Mueller Prosecutors May Have Lied To DOJ About Stone Prison Sentence Recommendation

Mueller Prosecutors May Have Lied To DOJ About Stone Prison Sentence Recommendation

A DOJ official told Fox News that the prison sentence demanded by former Mueller prosecutors was "extreme, excessive, and grossly disproportionate."

Prosecutors in charge of the federal case against Roger Stone may have lied to the Department of Justice about their lengthy prison sentence recommendation for Stone, according to a new report.

Fox News reported earlier today that DOJ was blindsided by the formal recommendation from operatives tapped by former Special Counsel Robert Mueller that Stone be sentenced to up to nine years in prison. A source told Fox that the sentence recommendation was “extreme, excessive, and grossly disproportionate” to Stone’s crimes.

“The Department was shocked to see the sentencing recommendation in the filing in the Stone case last night,” the DOJ official reportedly told Fox. “The sentencing recommendation was not what had been briefed to the Department.”

The report from Fox News suggested that DOJ was in the process of rescinding the rogue prosecutors’ recommendation.

Sources told The Federalist that Timothy Shea, who was recently appointed to take over as the top federal prosecutor in D.C. earlier this month, was bullied into agreeing to the sentence recommendation by Adam Jed and Aaron Zelinsky, who were originally tapped by Mueller to investigate whether Donald Trump treasonously colluded with the Russian government to steal the 2016 election from Hillary Clinton. A full investigative report released by Mueller last year revealed that the Mueller investigation found zero evidence for any of the claims of collusion between Trump and the Russians. According to a separate report on serial abuses committed by the Department of Justice (DOJ) during its investigation of Trump, the DOJ inspector general found that the government knew long before Mueller was even appointed that there was no evidence of any collusion.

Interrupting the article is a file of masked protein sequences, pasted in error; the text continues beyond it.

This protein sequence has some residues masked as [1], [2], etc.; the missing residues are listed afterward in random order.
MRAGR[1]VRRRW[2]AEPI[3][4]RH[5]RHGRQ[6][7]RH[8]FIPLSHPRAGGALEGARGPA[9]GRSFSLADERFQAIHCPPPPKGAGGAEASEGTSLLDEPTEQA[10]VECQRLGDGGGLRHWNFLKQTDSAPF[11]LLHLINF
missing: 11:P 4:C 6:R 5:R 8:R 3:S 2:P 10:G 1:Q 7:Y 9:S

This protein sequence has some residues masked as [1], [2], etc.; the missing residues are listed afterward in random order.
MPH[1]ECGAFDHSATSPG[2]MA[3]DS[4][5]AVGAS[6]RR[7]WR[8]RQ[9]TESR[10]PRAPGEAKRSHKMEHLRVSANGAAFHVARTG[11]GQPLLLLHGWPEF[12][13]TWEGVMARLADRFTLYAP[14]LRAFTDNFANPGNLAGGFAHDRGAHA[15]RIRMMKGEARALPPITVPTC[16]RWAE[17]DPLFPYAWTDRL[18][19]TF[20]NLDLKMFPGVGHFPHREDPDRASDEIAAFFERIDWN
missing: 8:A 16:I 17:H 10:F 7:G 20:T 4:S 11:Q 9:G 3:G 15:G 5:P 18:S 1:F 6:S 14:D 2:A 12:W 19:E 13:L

Shea’s acquiescence to the demand by the disgruntled former Mueller operatives raised questions about whether Shea was operationally in control of the D.C. prosecutor’s office, or whether he had effectively outsourced major decisions in high-profile cases to Mueller’s former deputies.

Stone, a flamboyant and bombastic 67-year-old political operator who briefly moved within the Trump campaign’s orbit in 2016, was convicted last November of lying to Congress, witness tampering, and obstruction. On Monday, the Mueller prosecutors who tried Stone’s case shocked legal experts by recommending that Stone be imprisoned for seven to nine years for non-violent offenses. In their sentencing memo, Zelinsky and Zed claimed that alleged threats made by Stone against former associate Randy Credico necessitated the lengthy prison sentence.

Credico, however, told the court that he never felt threatened by Stone, whom he characterized as “[a]ll bark and no bite[.]”

“I never in any way felt that Stone himself posed a direct physical threat to me,” Credico said.

Stone’s sentencing recommendation isn’t the first to raise eyebrows. In January, the prosecutors overseeing the case against former White House National Security Adviser Michael Flynn also abruptly changed their sentencing recommendation for him from parole to potential time in prison. That sentencing recommendation was filed just one day after former D.C. U.S. Attorney Jessie K. Liu was nominated by Trump for a position outside DOJ. The name of Brandon Van Grack, the former Mueller prosecutor who wrote that particular sentencing memorandum, was conspicuously missing from the most recent government filings in the Flynn case, raising questions about whether he was still allowed to work on the case. Flynn is currently in the process of trying to withdraw his guilty plea of lying to the FBI.

Shea, Criminal Division Chief Thomas Martin, and a press contact for the U.S. Attorney’s Office in D.C. did not respond to requests for comment prior to publication of this article.

UPDATE: Aaron Zelinsky, the former Mueller operative behind the “grossly disproportionate” sentencing recommendation against Stone, filed notice in federal court on Tuesday afternoon that he was withdrawing from the Stone case and resigning from the D.C. U.S. Attorney’s office effective immediately. Aaron Zed, another disgruntled former Mueller operative, also resigned on Tuesday, as did Jonathan Kravis, an assistant prosecutor in the D.C. office. Michael Marando, the fourth and final prosecutor involved in the “egregious” Stone sentencing scheme, withdrew as counsel on the case early Tuesday evening but did not resign.

DOJ has not announced whether it will seek legal or ethical sanctions against any of the attorneys who allegedly lied to DOJ about their rogue sentencing scheme against Roger Stone. In a filing submitted late Tuesday evening, DOJ said the original sentencing memorandum did not reflect the position of the U.S. government and that a nearly decade-long sentence for a non-violent first-time criminal would be inappropriate.

Sean Davis is the co-founder of The Federalist.
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